What’s that you say? We have it backwards? Ruby on Rails is supposed to favor “convention over configuration”? Well, we’re going to break that rule today…

When I was first learning Rails years ago, I thought that the model, view, and controller were inseparable. If I was creating an ArticlesController, then no matter what, it had to have a show method that used Article.find to store a model in @article, to be rendered in the articles/show.html.erb template. When the code did something unusual (like the ArticlesController loading in a Comment model) I got confused.

Rails learners, I want to save you from that trap. So in this post, we’re going to throw aside scaffolds and other conventions. We’re going to configure a totally unrelated model, view, and controller to work with each other. When we’re done, you’ll see they’re not as tightly coupled as you may have thought.


From your terminal, create a new Rails app, named whatever you want.

$ rails new anapp

Open up the app directory in your favorite editor.

Next, create a new file in the app/models/ subdirectory, named a_model.rb. You don’t have to use rails generate model ... or anything like that; creating the file manually will work just fine. In that file, type the following code (you can exclude the explanatory comments, if you like):


# Any subclass of ApplicationRecord is considered a model.
class AModel < ApplicationRecord
  # By default Rails looks at the class name and determines
  # the database table name based on that. "AModel" would
  # default to a table name of "a_models", so instead the
  # below line overrides that with something more sensible.
  self.table_name = "a_table"

Now we need a migration to create a_table in our database. If you had used rails generate model ... to create AModel, it would have created a migration along with it. But we can create our own pretty easily. Create another file within the db/migrate/ subdirectory (you might have to create the migrate/ directory first), named 20170101000000_a_migration.rb. (We have to put that 20170101000000 date at the start of the file name so that it’s recognized as a migration, but it doesn’t matter what date we use.)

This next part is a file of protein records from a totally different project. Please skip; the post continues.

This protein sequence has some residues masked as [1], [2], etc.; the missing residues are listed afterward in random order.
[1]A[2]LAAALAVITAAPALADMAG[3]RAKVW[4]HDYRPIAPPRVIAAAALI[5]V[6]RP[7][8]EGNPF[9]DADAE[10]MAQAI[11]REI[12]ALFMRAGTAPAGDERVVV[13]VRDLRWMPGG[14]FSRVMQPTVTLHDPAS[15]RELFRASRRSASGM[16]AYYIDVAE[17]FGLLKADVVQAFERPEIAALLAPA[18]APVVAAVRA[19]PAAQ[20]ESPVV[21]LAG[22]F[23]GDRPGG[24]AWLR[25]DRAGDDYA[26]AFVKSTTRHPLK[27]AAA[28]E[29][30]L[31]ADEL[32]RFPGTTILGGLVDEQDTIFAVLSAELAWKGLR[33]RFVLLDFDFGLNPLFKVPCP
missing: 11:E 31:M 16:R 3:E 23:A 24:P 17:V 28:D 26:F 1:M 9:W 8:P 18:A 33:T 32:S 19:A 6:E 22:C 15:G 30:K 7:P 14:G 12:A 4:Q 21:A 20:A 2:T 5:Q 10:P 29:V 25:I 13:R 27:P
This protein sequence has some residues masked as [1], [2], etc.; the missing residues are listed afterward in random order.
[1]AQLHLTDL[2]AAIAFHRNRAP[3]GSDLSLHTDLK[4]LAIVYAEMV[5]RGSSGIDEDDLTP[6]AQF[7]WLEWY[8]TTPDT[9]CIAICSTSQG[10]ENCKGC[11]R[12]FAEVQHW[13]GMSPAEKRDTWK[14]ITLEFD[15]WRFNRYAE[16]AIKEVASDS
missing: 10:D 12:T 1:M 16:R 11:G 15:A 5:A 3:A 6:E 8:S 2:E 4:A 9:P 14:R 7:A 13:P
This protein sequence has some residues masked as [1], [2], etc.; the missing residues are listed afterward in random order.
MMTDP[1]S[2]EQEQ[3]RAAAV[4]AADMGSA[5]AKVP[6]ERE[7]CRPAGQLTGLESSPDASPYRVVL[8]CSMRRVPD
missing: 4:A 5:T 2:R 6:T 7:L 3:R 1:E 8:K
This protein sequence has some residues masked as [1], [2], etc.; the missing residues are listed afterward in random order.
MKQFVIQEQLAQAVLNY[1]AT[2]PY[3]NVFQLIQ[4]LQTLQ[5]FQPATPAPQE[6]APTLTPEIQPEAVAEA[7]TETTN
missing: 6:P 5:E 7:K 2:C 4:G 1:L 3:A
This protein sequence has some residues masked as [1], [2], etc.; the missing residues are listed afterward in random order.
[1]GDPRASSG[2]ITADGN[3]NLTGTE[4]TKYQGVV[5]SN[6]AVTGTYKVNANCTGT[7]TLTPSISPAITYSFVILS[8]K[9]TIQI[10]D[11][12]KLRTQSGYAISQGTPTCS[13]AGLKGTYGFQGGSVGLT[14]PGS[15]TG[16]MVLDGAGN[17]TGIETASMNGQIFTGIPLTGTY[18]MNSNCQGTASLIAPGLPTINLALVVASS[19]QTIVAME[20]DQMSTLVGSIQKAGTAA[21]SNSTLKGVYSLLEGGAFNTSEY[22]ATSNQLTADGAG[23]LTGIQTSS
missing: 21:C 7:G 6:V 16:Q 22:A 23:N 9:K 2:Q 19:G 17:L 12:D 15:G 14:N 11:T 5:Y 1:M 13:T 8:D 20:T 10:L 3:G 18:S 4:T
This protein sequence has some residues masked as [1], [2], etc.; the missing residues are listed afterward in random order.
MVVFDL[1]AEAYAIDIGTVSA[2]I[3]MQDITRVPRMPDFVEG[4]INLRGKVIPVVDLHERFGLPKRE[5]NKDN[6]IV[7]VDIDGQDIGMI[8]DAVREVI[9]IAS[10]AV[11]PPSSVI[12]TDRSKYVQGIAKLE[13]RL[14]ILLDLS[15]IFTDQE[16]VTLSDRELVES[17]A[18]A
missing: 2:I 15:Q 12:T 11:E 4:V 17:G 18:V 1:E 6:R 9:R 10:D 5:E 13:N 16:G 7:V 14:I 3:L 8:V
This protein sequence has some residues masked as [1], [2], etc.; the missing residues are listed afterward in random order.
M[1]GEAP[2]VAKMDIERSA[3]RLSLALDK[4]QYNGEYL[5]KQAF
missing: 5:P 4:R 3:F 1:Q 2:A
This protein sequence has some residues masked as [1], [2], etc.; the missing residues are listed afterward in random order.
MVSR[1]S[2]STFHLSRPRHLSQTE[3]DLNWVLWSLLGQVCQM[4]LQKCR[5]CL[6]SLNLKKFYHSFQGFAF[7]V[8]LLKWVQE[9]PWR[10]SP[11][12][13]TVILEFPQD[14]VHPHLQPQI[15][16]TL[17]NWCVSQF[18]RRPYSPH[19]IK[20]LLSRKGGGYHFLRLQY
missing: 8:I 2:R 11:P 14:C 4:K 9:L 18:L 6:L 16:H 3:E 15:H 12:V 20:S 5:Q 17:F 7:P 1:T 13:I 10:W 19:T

# Again, any subclass of ActiveRecord::Migration[5.0] is
# considered a migration.
class AMigration < ActiveRecord::Migration[5.0]
  def change
    # This will create a database table named "a_table".
    create_table :a_table do |t|
      # This creates a "string" column named "an_attribute".
      t.string :an_attribute

Save that, and run the migration from your terminal with:

$ bin/rails db:migrate

Rails sets up attribute reader and writer methods on the model class for every column in the database table. Because you specified in AModel that it should use the a_table table, and a_table has an an_attribute column, you can now assign an_attribute on any AModel instance from your Ruby code. We can save a new AModel object from the Rails console:

$ bin/rails console
Loading development environment (Rails 5.0.1)
2.3.0 :001 > model = AModel.new
 => #<AModel id: nil, an_attribute: nil>
2.3.0 :002 > model.an_attribute = "A value!"
 => "A value!"
2.3.0 :003 > model.save